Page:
Videos & Pictures

NAD 2016 - the movie

Two hundred and thirty-nine participants from 36 countries all contributed to the success of the conference.
Watch the film here!

Voices from NAD 2016

Gender imbalances reinstated with the HIV epidemic

NAD 2016. Many feminists in South Africa viewed HIV and the resources it brought as an opportunity to challenge gender inequalities. It never happened. Instead the very things they had hoped to change were in fact entrenched.

Building popular trust with anthropology

Guinea. During the ebola crisis, people avoided official health campaigns, believing them to be the cause of contamination. By the use of anthropological methods, the authorities could have reached out more efficiently.

African hairstyles back in fashion

NAD 2016. For a long time, African women have been encouraged to look like European women. Now, however, African hairstyles from the 70s Black Power movement are in fashion again.

Contested eco city

Nigeria. Proponents call it a high-tech smart city with sustainable energy and climate change solutions. Others call it an exclusive space for the wealthy few. The mega-project Eko Atlantic City on the coastline of Lagos is highly contested. 

Health efforts put more burden on women

Uganda. To compensate for the inadequate healthcare on the countryside, the authorities are aiming to reach people with health information. Since men are not interested in voluntary work, this means more work for women.

Too few women in the mines

Ghana. There are few women in the mining industry, the backbone of the country’s economy. According to Rufai Haruna Kilu, both the Government and the mining corporations need to do more to fight the gender imbalance.

Business-minded terrorists

NAD 2016. Transnational terrorist organizations work in a similar way as business companies. They compete over resources and labor with other organizations, and make rational choices where to operate. Actually, they even do franchising. This is the case with...

Inequalities in fish value chains

Tanzania. Using methodology from business studies, social anthropologist Pétur Waldorff maps the value chain of how fish from Lake Tanganyika find its way to the markets of Dar es Salaam in Tanzania. Often, his research shows, women end up working in the...

Talking about sex – parents need to learn how

Kenya. The social environment poses more challenges on teenage girls than teenage boys. Therefore, parents need to learn how to talk to them about sexuality and reproductive health.

Persistent gender inequality

NAD 2016. Women in rural South Africa who assume power over their lives often move to cities. It means that old gender stereotypes never really change in the rural areas.

A woman’s place is in parliament

NAD 2016. Not only does the increasing number of women in African parliaments bring about more gender equality in terms of political representation. It also leads to less corruption and less violent political language.

Role models achieve social change

Gender equality. More women in African cities are realizing that it is in their own interest to get employment and provide for their families. They become role models for gender equality. However, in rural areas there are too few examples to change gender stereotypes...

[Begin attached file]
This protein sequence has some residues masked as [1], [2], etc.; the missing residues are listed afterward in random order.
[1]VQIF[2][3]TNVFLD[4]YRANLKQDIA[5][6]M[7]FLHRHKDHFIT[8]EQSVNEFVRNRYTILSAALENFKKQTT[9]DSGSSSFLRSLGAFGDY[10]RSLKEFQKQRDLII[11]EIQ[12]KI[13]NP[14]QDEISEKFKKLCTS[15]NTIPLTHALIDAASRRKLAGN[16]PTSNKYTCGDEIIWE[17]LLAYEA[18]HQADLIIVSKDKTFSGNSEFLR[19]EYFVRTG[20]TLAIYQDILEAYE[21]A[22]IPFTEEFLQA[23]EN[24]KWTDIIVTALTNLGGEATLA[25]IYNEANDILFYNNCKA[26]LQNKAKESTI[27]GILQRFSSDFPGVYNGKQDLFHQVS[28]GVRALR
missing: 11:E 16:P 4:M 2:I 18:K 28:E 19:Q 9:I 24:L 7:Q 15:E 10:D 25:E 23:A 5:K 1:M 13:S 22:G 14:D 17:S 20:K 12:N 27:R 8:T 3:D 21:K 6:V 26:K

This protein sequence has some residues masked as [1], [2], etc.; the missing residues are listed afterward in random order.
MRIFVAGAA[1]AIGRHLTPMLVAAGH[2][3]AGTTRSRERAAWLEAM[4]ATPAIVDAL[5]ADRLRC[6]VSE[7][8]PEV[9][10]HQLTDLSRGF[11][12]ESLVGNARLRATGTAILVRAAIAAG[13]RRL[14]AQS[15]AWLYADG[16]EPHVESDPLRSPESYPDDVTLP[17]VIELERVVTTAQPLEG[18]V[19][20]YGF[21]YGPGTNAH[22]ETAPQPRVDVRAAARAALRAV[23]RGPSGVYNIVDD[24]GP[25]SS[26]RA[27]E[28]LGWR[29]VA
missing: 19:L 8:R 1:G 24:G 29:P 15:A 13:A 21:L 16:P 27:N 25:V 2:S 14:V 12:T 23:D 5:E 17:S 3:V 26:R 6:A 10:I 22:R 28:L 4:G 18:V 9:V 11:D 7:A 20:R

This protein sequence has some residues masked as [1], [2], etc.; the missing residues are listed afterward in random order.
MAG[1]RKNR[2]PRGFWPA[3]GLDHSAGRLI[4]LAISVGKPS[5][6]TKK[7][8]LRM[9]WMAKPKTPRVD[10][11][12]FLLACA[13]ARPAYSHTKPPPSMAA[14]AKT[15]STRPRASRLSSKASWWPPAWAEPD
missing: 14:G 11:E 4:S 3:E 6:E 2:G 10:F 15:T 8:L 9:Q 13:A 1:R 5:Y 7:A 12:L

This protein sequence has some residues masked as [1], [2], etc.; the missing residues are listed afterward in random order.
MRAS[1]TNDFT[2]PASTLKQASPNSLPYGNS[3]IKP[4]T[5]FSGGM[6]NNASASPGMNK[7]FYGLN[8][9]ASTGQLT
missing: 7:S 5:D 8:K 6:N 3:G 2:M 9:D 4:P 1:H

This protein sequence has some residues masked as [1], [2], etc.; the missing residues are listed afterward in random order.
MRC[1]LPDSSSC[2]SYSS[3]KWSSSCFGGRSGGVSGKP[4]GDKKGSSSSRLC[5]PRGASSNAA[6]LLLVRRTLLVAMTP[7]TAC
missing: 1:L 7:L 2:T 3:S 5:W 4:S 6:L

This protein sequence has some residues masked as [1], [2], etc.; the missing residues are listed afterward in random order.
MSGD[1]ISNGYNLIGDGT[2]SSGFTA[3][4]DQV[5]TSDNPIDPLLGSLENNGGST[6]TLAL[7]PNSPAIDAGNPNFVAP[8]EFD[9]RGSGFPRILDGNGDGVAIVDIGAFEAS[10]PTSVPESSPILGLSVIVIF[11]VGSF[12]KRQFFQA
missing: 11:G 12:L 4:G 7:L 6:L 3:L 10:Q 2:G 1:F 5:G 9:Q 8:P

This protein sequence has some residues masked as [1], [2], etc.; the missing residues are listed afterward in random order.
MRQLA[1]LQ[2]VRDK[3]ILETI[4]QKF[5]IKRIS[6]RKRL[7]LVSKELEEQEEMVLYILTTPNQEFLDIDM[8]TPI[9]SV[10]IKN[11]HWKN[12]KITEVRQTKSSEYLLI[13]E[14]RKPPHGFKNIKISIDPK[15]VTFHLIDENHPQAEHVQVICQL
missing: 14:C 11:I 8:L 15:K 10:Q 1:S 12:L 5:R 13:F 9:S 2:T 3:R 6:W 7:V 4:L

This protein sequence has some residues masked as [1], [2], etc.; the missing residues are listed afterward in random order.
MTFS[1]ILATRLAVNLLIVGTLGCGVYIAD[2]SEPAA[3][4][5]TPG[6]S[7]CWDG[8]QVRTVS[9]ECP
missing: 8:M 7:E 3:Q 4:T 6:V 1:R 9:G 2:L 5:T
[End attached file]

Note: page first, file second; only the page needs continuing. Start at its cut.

Gender and language

NAD 2016. There can be skewed gender relations in a society even though the language is gender neutral. Taiwo Oloruntoba-Oju on the Yoruba language at the Nordic Africa Days.

Unequal work-burden among scholars

Ghana. The female scholar needs to take care of the house and children at same time as she makes her academic career. A male scholar on the other hand can focus entirely on his career. Lily Adu-Aboagye on different terms between the sexes in Ghana.

Micro-credits are not enough

Gender and change. Entrepreneurship alone is not a way out of poverty. Cecilia Navarra on women’s socio-economic empowerment.

Social relations have more impact than technical equipment

Domestic labour. In many African countries, different eras have shaped how domestic work is organised. According to Deborah Bryceson, who has researched on domestic labour in Africa, changed social relations have had more impact to women’s housework than any technical...

Limited access to education for girls

Rural South Africa. Boys are in school while girls are missing out because they have to collect firewood, fetch water and watch their siblings.

Key Note speakers

Challenging Traditions, Changing Masculinities

Keynote NAD 2016.“Traditionalist African masculinities have no more claim to African traditions than non-traditionalist masculinities. This will always be contested – sometimes even violently”, Professor Kopano Ratele says in his keynote lecture at the Nordic Africa Days 2016.

Self-critical reflections on gender research

Keynote NAD 2016.”Testimonies are often performances informed by various interests and assumptions. They are also shaped of what the storyteller believes the interviewer wants to hear”. As one of the keynote speaker at the Nordic Africa Days, NAI researcher Maria Eriksson Baaz delivered some self-critical reflections drawn from her research in...

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